Verdict: Every Israeli Missile Strike is a War Crime
Jonathan Cook – Nazareth
01, 2014 "ICH"
Guardian includes an article that appears to be
excusing Israel of responsibility for the massive
death tolll it has inflicted on Palestinian
civilians. But, more significantly, it includes a
lot of useful – and damning – information about just
“indiscriminate” Israel’s weapons really are.
me a great deal because I have been warning about
problems with the interpretation of international
law used by leading human rights groups on this very
point since the 2006 Lebanon War.
At that time I
got into a dispute with Human Rights Watch’s Middle
East policy director, Sarah Leah Whitson. Her
organisation argued that Hizbullah was committing
war crimes by definition whenever it fired rockets
at Israel, even if it hit military targets, because
those rockets were primitive and inherently
HRW claimed, Israel’s missiles were precise and
therefore their use was not inherently inadmissible.
Its view was that Israel did not commit war crimes
by firing its missiles; the obligation was on
observers to show that they had not been used within
the rules of war – which is a much harder standard
of proof. For more on this debate, see my articles
HRW’s argument was nonsense, as was clear even in
2006. During that war, Israel dropped millions of
cluster munitions – little bomblets that serve
effectively as land mines – all over southern
Lebanon, endangering the whole civilian population
of the area.
Finkelstein recently pointed out the more general
problem with HRW’s argument:
standard, only rich countries, or countries rich
enough to purchase high-tech weapons, have a right
to defend themselves against high-tech aerial
assaults. It is a curious law that would negate the
raison d’être of law: the substitution of might by
It may not be
entirely surprising that HRW and others interpret
international law in a way that serves rich and
powerful western states, however many civilians they
kill, and criminalises developing states, however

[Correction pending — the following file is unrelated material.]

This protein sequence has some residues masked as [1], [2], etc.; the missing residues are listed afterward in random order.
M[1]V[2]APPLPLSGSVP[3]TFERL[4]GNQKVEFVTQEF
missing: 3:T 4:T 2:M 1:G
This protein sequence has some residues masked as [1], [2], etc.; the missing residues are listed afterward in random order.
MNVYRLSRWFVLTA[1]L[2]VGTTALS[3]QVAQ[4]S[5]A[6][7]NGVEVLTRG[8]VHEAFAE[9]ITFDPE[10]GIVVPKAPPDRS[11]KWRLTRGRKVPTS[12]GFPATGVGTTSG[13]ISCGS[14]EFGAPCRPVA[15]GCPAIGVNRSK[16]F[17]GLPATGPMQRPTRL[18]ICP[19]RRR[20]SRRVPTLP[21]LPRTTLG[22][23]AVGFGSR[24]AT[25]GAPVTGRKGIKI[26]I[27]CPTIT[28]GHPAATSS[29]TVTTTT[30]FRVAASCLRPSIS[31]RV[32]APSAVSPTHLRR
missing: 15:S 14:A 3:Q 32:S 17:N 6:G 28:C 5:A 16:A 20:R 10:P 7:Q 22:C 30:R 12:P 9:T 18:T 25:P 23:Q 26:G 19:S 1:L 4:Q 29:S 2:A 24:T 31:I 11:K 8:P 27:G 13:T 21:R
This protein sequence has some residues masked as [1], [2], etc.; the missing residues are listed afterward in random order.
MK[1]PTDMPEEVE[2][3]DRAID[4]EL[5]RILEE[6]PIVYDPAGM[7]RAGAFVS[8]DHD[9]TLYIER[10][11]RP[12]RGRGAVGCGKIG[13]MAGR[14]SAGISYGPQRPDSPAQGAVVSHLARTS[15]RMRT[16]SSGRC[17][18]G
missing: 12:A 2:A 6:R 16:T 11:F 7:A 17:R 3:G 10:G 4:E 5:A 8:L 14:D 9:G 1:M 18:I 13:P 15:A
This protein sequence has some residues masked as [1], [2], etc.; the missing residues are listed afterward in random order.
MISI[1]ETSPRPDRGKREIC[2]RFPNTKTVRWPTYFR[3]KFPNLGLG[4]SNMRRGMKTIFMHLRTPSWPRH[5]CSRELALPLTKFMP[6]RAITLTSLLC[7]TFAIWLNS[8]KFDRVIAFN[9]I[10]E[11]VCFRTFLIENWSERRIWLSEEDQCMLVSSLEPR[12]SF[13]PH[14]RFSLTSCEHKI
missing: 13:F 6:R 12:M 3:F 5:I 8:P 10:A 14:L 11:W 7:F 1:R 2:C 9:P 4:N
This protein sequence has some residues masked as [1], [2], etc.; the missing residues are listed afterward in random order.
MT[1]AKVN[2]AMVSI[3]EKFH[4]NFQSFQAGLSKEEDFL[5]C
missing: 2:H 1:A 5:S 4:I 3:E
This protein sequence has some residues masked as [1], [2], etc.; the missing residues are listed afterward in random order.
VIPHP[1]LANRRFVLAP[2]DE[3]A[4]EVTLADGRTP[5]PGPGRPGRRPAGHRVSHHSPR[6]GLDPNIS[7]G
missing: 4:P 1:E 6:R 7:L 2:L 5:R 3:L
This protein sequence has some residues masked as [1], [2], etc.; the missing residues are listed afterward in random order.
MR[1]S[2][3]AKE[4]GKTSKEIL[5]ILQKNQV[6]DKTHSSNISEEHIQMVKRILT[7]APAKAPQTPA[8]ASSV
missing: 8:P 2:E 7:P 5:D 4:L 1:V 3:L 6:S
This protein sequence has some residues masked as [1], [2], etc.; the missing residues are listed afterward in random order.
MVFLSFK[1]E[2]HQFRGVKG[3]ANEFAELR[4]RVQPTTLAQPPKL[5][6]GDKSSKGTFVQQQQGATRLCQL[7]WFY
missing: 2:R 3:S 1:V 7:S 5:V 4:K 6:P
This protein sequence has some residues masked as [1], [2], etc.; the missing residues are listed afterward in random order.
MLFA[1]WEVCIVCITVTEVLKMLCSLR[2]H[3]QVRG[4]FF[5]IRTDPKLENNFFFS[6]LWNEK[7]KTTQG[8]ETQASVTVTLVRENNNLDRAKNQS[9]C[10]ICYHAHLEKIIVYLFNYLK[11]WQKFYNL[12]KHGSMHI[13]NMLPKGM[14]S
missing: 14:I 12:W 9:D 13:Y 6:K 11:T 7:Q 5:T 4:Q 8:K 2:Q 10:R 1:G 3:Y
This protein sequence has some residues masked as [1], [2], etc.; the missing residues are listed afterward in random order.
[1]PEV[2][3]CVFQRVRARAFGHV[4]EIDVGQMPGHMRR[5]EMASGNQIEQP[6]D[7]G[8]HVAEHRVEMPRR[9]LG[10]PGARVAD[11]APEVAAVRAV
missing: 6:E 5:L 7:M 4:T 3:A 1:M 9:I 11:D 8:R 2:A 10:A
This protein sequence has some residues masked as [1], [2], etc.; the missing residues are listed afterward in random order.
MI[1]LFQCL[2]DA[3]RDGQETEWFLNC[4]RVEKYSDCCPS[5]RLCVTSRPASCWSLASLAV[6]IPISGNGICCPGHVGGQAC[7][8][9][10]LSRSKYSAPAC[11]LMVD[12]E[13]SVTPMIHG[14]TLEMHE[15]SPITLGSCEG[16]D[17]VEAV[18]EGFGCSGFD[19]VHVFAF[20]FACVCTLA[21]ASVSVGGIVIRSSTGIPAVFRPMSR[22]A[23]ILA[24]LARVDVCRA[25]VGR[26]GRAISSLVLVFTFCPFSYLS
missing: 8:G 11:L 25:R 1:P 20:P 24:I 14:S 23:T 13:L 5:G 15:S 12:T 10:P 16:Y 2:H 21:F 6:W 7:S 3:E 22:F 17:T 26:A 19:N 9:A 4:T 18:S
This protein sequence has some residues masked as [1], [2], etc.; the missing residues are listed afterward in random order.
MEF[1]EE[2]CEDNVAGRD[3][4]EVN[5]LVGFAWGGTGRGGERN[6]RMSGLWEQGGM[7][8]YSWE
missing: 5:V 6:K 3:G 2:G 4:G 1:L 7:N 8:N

few civilians they kill.
fighting in Gaza illustrates this point in dramatic
fashion. Some 95% of the 64 Israelis who have been
killed during the current fighting are soldiers;
some 75% of the nearly 1,500 Palestinians who have
been killed are civilian.
from experts in the Guardian article add another
layer of insight into HRW’s dubious distinctions.
ignore the irritating framing used in the article,
which seems to suggest that the high Palestinian
death toll may be down to human or systems errors.
Experts discount this theory in the article and also
point out that Israel is often not checking whether
its shooting is accurate. In other words, it gives
every indication of not taking any precautions to
ensure it is hitting only military targets (or
rather targets it claims are military in
nature). That recklessness makes it fully culpable.
But we also
have experts cited here who make the point that much
of Israel’s precise weaponry is not accurate at all.
Andrew Exum, a
former US army officer and defence department
special adviser on the Middle East, who has studied
Israel’s military operations, says this:
good strategic reasons to avoid using air power and
artillery in these conflicts: they tend to be pretty
indiscriminate in their effects and make it
difficult for the population under fire to figure
out what they’re supposed to do to be safe.”
indiscriminate”! So doesn’t that mean Israel was
committing war crimes by definition every time it
made one of those thousands of air strikes that
marked the start of Operation Protective Edge, and
that continue to this day?
But it is not
just strikes from the air that are the problem.
There is more:
military analysts and human rights observers say the
IDF is still using unguided, indirect fire with
high-explosive shells, which they argue is
inappropriate for a densely populated area like Gaza
155m howitzer] shells have a lethal radius of 50 to
150 metres and causes injury up to 300 metres from
its point of impact. Furthermore, such indirect-fire
artillery (meaning it is fired out of direct sight
of the target) has a margin of error of 200 to 300
again: a margin of error of up to 300 metres, plus a
lethal radius of up to 150 metres and an injury
radius of 300 metres. So that’s a killing and injury
zone of close to half a kilometre from the intended
“precise” site of impact – in a territory that is
only a few kilometres wide and long. In short, one
of the main shells Israel is using in Gaza is
Set aside what
Israel is trying to do in Gaza. Let us assume it is
actually trying to hit military targets rather than
being either reckless about hitting civilian targets
or deliberately trying to hit civilians, as much of
the evidence might suggest.
Even if we
assume total good faith on Israel’s part that it is
trying to hit only Hamas and other military sites,
it is clear it cannot do so even with the advanced
weaponry it has. The inherent imprecision of its
arsenal is compounded many fold by the fact that it
is using these weapons in densely built-up areas.
So when are
going to hear HRW or the United Nation’s Navi Pillay
stop talking about proportionality or Israel’s
potential war crimes, and admit Israel is
committing war crimes by definition – right now, as
you read this.
Cook won the Martha Gellhorn Special Prize for
Journalism. His latest books are “Israel and the
Clash of Civilisations: Iraq, Iran and the Plan to
Remake the Middle East” (Pluto Press) and
“Disappearing Palestine: Israel’s Experiments in
Human Despair” (Zed Books). He contributed this
article to PalestineChronicle.com. Visit his website